Hanging off the coast of New York is a fish-shaped island that not many realize is actually part of New York State. Long Island might be known for its North Fork vineyards but the island's South Fork is home to Montauk, also nicknamed 'the End of the World.' While it's obviously not really the end of anything except the island, Montauk's bluffs end in steep cliffs just past the Montauk lighthouse, with rocky shorelines below and a narrow jetty that makes its way around the head of the lighthouse. Many will flock to the East End to experience Montauk's beauty and charm as well as its seaside beach towns, but another interesting location lies nearby: Camp Hero State Park.
The History Of The Military Base
Camp Hero wasn't always a state park and it definitely was not always open to the public. Those lucky enough to have walked its grounds will note miles of hiking trails with some skirting the East End shoreline, while others take hikers past abandoned, boarded-up buildings, 'no trespassing' signs, and a giant radar that's seemingly rusted and decrepit.
What's so fascinating about the industrial side of this park is that it was once a military base - one that opened in 1942 amidst World War II. The base was constructed and opened after the attack on Pearl Harbor and had the purpose of defending the east coast from a potential German attack. While Camp Hero never had to take a role in the war, many began noticing stranger things - no pun intended - surrounding the base and its operations.
For starters, the base was closed in 1947 after there were no impending threats that required it to remain operational. However, this doesn't mean it remained inactive - It was handed over to the Air Force in 1951, and this is when the massive radar, which can be seen for miles, was installed, and anti-aircraft artillery training began.
Conspiracies Surrounding Camp Hero
There have been many documentaries and books written about Camp Hero, none of which paint respectable pictures of what it was that the military may have been doing there. One of which was The Montauk Project: Experiments in Time, written by Preston B. Nichols and Peter Moon. The book claimed that Camp Hero was the sight of unusual and strange experiments, many of which Nichols claimed he was personally privy to, including one claim he made about the government being able to project thoughts and images into people's heads. This notion of mind control goes hand in hand with his claim that he was able to change the weather and was also transported to Camp Hero in 1968 and actually worked on the radar tower.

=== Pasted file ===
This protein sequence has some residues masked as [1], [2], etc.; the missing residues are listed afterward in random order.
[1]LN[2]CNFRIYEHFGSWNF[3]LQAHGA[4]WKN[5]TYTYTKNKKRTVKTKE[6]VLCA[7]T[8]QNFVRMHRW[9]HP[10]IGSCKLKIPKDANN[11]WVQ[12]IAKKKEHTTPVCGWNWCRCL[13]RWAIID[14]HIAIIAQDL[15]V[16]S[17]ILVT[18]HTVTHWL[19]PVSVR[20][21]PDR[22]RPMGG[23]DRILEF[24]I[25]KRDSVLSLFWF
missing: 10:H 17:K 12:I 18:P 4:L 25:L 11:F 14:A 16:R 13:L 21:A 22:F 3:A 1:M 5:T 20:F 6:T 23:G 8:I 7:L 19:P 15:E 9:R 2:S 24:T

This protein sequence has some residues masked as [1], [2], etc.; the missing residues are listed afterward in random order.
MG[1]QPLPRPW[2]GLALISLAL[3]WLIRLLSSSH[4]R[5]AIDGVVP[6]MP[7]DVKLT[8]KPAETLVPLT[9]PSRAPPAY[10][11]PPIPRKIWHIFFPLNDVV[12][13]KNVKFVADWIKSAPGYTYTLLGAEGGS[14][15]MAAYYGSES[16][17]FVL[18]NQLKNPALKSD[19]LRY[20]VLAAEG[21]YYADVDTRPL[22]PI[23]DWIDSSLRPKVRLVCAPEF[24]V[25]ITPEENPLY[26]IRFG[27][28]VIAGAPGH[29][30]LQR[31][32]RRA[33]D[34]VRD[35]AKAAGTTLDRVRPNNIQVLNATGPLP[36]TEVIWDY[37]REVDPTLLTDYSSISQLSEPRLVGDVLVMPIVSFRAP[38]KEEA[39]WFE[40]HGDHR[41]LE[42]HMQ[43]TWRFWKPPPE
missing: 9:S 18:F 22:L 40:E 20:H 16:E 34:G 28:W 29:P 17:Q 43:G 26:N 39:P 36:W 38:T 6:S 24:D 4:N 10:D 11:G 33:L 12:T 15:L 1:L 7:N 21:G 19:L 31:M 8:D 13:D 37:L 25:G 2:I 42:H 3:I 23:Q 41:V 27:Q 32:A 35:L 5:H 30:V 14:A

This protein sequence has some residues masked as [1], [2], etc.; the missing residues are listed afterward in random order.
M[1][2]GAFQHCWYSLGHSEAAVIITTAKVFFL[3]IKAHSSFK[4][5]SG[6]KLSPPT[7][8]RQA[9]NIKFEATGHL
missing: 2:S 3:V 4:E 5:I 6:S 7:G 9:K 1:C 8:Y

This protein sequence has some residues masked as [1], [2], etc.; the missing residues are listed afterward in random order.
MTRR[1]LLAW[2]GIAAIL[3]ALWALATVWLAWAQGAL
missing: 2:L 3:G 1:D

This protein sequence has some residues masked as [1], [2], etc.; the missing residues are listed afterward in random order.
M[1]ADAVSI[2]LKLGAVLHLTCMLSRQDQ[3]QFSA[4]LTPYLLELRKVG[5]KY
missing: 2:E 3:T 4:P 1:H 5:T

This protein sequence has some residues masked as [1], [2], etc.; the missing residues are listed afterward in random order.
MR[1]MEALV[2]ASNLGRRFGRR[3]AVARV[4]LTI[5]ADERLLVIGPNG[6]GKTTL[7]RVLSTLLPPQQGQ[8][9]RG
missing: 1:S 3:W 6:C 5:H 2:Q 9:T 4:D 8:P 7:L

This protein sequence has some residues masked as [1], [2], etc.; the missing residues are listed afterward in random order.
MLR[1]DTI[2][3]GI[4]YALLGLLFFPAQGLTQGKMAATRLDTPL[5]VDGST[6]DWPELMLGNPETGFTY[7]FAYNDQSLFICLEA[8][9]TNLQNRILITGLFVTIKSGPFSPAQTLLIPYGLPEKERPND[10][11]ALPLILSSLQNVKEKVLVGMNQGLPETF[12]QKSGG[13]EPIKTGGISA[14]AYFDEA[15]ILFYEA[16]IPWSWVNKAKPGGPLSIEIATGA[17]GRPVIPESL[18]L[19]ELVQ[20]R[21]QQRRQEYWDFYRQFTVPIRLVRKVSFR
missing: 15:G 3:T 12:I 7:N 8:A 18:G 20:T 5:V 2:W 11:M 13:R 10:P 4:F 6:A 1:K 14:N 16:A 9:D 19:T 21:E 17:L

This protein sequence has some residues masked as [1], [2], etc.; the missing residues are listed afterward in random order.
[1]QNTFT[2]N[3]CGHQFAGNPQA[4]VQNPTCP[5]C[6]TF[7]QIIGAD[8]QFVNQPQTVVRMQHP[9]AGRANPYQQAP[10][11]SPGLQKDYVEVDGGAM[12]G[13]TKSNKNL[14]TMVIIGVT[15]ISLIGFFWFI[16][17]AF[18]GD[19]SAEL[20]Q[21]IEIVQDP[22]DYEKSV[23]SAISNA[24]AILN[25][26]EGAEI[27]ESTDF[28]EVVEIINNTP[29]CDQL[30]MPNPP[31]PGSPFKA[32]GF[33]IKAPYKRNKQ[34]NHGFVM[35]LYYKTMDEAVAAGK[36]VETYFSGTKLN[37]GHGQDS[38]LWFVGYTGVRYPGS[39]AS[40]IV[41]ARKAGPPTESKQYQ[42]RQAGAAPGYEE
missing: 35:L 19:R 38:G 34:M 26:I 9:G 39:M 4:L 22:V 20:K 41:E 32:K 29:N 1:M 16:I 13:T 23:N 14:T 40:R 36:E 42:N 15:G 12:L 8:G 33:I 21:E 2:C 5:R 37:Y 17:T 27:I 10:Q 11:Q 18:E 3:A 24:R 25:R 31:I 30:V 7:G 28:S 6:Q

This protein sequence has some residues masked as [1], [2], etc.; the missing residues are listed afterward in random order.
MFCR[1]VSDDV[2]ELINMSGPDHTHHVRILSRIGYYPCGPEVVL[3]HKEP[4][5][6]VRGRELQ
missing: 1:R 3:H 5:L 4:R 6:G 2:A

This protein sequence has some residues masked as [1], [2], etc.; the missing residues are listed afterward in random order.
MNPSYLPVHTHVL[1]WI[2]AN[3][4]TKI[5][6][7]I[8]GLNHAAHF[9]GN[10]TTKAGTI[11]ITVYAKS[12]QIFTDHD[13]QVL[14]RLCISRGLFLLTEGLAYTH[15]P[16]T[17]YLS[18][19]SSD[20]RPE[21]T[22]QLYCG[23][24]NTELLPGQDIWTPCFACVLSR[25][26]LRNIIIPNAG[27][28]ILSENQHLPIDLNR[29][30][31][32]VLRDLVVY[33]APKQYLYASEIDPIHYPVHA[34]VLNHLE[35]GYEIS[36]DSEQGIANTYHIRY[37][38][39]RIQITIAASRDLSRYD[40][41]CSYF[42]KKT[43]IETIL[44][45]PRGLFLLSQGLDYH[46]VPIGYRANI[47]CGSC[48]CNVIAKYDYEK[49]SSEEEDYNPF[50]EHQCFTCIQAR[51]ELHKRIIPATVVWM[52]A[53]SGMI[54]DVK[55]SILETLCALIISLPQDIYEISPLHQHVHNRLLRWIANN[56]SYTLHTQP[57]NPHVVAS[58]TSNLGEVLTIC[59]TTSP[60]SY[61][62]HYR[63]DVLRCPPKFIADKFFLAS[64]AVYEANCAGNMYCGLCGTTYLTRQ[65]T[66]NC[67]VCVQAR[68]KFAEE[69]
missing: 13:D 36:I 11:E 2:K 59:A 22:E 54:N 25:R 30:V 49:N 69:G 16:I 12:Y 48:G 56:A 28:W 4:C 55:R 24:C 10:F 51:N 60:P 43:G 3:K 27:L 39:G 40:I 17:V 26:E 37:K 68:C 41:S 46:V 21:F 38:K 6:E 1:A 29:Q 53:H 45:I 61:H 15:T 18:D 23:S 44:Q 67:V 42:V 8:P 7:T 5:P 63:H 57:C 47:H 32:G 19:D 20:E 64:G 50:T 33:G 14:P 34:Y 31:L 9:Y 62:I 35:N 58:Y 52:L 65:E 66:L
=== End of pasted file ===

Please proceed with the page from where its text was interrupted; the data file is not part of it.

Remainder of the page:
This SAGE - semi-automatic ground environment - radar has been the subject of much debate amongst believers. Since it was around during the Cold War, it's believed that the radar was able to alert the military of incoming missiles. However, it was also reported that whenever the radar would rotate, its motion would send nearby wildlife into a frenzy and people would experience headaches, accompanied by strange dreams.
Camp Hero's radar is the only one that still stands and according to some, the tower itself still continues to rotate despite being out of commission for decades. Combined with the buildings that have since been boarded up and posted, with some disguised - such as a chapel-looking building that actually hides a gymnasium - the Camp's intentions are questionable at best. But none of this compares to the real happenings of Camp Hero, which many claim were taking place underneath the facade of the base.
The Experiments, AKA The Inspiration For Netflix's 'Stranger Things'
The Montauk Project also speaks of sinister goings-on that occurred below the level of Camp Hero that people could actually see. It's presumed that there are a series of tunnels under the base, many leading to rooms where children were kept and used for a variety of supernatural and psychic experiments, such as mind control. The connection between the conspiracy surrounding Camp Hero and the plot for Stranger Things - where Eleven was actually one of these human experiments due to her telekinesis - is fairly easy to see.
It's uncertain whether or not anything like this exists below the surface of Camp Hero and the only thing that is confirmed is that what's closed off remains government property. Trespassing is not a good idea here, as there's surveillance all over the place - and tangling with the government is not something anyone wants to attempt. However, even observing these concrete buildings with their unusual shapes and openings does lead one to wonder what could possibly have been hiding behind their wooden planks. There's also no confirmation as to why the radar seems to change positions even though the last recorded use was decades prior, although there were conflicting reports as to whether or the radar was corroded past actual use, or 'completely solid' and capable of moving. After military experts were sent in, it was determined that everything was 'frozen solid' and there was no evidence the radar could - or did - actually move.